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Horses Actually Are Still Important



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Last night, President Obama petulantly tried to explain to Mitt Romney why the Navy should have less ships: “You mention the Navy, for example, that we have fewer ships than we had in 1916. Well, governor, we still have fewer horses and bayonets because the nature of our military has changed.” The president forgot that certain aspects of our military haven’t changed, such as the need to impose American power wherever and whenever necessary, and sometimes that requires even horses.

At the start of the Afghan conflict, U.S. special forces rode alongside their Northern Alliance allies to overthrow the Taliban. Their efforts on horseback were so instrumental that earlier this week in New York City, a new statue was dedicated at the 9/11 Memorial to the horse soldiers of Afghanistan. The New York Post reports:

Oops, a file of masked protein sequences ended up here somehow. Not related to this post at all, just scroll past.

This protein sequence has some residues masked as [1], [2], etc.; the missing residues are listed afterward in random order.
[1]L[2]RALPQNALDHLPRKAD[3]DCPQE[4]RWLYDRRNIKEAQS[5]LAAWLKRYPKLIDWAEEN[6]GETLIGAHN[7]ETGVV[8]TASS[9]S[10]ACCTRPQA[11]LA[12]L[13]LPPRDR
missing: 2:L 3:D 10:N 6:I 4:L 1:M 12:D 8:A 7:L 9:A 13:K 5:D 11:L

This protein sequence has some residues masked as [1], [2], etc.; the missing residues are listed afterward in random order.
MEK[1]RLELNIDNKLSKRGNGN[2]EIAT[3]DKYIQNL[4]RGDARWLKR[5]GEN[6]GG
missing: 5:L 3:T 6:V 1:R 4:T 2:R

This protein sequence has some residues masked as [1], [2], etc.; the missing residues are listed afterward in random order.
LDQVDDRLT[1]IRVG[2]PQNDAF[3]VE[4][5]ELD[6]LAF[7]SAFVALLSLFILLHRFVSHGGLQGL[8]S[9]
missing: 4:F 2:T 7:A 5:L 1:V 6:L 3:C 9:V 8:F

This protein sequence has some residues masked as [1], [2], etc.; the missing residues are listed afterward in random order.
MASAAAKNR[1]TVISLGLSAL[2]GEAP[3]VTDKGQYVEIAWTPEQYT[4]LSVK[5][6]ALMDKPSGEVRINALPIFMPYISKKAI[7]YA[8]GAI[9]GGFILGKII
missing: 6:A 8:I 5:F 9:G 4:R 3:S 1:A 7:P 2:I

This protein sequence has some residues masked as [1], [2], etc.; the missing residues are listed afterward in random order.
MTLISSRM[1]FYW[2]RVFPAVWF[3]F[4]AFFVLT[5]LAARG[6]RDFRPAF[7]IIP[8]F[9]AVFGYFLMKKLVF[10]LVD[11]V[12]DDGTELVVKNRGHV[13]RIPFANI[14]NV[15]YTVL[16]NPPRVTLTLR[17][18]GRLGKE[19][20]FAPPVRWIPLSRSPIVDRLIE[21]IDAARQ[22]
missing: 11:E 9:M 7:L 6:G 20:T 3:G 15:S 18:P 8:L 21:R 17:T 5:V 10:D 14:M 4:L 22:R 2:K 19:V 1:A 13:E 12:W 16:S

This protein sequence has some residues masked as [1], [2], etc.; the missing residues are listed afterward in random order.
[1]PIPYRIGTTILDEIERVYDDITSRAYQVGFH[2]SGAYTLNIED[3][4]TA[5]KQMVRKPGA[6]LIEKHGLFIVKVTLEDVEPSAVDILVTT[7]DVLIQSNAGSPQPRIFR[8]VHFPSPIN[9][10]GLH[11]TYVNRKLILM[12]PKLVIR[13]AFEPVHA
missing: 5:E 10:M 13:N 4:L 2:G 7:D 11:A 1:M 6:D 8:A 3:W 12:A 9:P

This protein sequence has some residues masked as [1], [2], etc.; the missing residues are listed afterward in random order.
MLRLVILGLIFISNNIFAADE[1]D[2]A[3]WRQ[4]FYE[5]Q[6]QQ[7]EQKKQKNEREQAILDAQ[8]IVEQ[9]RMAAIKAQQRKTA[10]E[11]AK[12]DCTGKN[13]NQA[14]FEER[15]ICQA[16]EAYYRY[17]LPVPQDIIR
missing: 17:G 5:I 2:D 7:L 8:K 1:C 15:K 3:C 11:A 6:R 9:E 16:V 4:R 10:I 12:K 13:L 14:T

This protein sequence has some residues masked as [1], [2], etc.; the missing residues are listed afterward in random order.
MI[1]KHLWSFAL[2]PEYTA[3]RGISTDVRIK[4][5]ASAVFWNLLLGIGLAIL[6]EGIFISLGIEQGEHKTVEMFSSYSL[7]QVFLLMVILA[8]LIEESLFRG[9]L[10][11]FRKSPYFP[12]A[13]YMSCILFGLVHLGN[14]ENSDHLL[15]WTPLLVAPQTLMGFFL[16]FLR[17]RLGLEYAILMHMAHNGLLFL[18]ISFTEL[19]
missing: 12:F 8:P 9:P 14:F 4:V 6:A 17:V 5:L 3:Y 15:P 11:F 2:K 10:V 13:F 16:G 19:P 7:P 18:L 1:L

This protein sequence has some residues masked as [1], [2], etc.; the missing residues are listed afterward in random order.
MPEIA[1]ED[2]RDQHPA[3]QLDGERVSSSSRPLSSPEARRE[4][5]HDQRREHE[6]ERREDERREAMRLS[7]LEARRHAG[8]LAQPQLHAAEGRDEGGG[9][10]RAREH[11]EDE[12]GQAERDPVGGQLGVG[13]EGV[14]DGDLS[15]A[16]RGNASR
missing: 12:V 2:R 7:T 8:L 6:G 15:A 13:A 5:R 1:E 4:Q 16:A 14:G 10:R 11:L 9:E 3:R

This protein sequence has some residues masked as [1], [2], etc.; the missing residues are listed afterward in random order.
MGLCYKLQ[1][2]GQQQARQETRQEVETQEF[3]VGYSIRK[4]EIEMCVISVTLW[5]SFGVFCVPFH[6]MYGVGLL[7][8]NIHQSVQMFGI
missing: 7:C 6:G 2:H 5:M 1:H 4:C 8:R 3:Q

The official title of the bronze statue by Douwe Blumberg is “De Oppressor Liber” (to liberate the oppressed), the motto of the Green Berets. The soldier atop his horse will forever keep a watchful eye as he looks back over his shoulder at the World Trade Center.

This was the wish of our US military and their families — that this statue and monument be part of the story of what followed the 9/11 attacks. It represents all those brave Special Forces operators, and all who’ve worn US uniform in the War on Terror — those who volunteered and went to defeat the Taliban in under 30 days, and those who continue to fight the battle, giving much for all of us and our way of life.



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